2610 Mission Street Site

With Anna’s Linens on Mission having closed, and the master tenant from which Anna’s had been subleasing having been paid to forfeit the remaining 30 years on their 99-year lease, plans to renovate the existing 12,000-square-foot structure and add four floors of residential units above are in the works.

As proposed, nearly 8,000 square feet of retail space would remain between the basement and first floor of the structure, atop of which eight two-bedroom units designed by Forum Design would be built.

2610 Mission Street Design

An elevated rear yard over the commercial space would provide open space for the residents above.

Recent Articles

Comments from “Plugged-In” Readers

  1. Posted by Hola

    Good news. Now when are the protests?

    • Posted by Elitist Pig

      They started before the article was even posted.

  2. Posted by SFrentier

    Note to self: as a LL, NEVER agree to a 99 year lease, ESPECIALLY with subleasing permitted. Dude(tte) who did that = birdbrain!

    • Posted by JR "Bob" Dobbs

      It seems weird, but such a lease is not that uncommon. It is essentially a “lifetime” lease that provides certainty to both the lessor and lessee. It is the longest term lease that some jurisdictions will enforce. Sure, as with any long-term lease (or sale, for that matter), if the market changes and rents skyrocket, the deal looks bad for the lessor. On the other hand, if the market goes the other way, it works out great for the lessor. This lease was entered into not too long before a many decades long decline for SF, followed by a decades long boom. So it probably worked out about as planned (although that is just a guess as we have no idea what the terms were).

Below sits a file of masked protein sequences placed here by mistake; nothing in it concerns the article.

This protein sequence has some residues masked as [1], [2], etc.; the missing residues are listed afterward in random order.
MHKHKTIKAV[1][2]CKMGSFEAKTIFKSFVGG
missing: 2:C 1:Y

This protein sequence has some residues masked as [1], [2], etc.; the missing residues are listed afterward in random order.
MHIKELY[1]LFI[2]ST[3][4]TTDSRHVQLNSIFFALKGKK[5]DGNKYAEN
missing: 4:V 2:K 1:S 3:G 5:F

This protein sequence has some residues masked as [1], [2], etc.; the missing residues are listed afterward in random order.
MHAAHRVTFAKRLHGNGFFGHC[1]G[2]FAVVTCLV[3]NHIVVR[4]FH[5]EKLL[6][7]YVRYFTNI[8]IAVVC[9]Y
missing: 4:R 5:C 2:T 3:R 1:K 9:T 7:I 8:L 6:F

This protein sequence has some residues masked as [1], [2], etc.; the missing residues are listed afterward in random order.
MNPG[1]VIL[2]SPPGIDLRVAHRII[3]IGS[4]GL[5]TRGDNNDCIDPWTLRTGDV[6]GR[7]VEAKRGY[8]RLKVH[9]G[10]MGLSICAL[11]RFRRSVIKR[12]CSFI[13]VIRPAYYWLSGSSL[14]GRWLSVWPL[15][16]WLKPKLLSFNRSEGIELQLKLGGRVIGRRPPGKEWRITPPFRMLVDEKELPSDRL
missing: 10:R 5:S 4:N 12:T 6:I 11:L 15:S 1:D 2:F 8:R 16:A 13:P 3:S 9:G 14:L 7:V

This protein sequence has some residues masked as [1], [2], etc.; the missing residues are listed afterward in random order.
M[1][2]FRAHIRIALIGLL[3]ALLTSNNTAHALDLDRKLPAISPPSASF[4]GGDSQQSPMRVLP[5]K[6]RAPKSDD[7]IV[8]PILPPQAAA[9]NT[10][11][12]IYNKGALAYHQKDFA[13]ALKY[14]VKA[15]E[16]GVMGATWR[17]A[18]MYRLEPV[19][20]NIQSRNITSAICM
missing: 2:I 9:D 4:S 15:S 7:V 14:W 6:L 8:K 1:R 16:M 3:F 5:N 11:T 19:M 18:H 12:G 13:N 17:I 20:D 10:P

You might also enter into a lease like this as an estate planning measure, to skip a few generations before the property reverts back to one’s heirs. Or as a de facto sale to someone who cannot legally buy the property.

      In SF, with rent control, many residential leases are in effect lifetime leases, and those are, of course, very common.

      • Posted by thomas

        Your will can’t extend past 21 years. Rule against perpetuities.

        • Posted by Rillion

          A life in being plus 21 years. Seen one trust that named the person’s three youngest grandchildren as the lives in being, they ended up being 8 when the Trust came into being so if just one of them lives to eighty the Trust will be around for 93 years.

          • Posted by Sierrajeff

            correction, if a grandchild lives to 80, the trust will last 101 years. It’s 21 years plus {after} the end of the life in being.

        • Posted by JR "Bob" Dobbs

          Very easy to get around. California has enacted the Uniform Statutory Rule Against Perpetuities. I don’t think it would apply here in any event. You’d just bequeath the building – immediate vesting, but it would be subject to any lease.

    • Posted by Conifer

      Long leases are typical in London. That is why the Duke of Westminster is one of the richest men in the kingdom. The leases can be sold, but deteriorate in value as their end comes near. In recent times, some protections for leaseholders have been enacted. The opposite of leasehold is freehold.

    • Posted by Harry cole

      You obviously are not from SF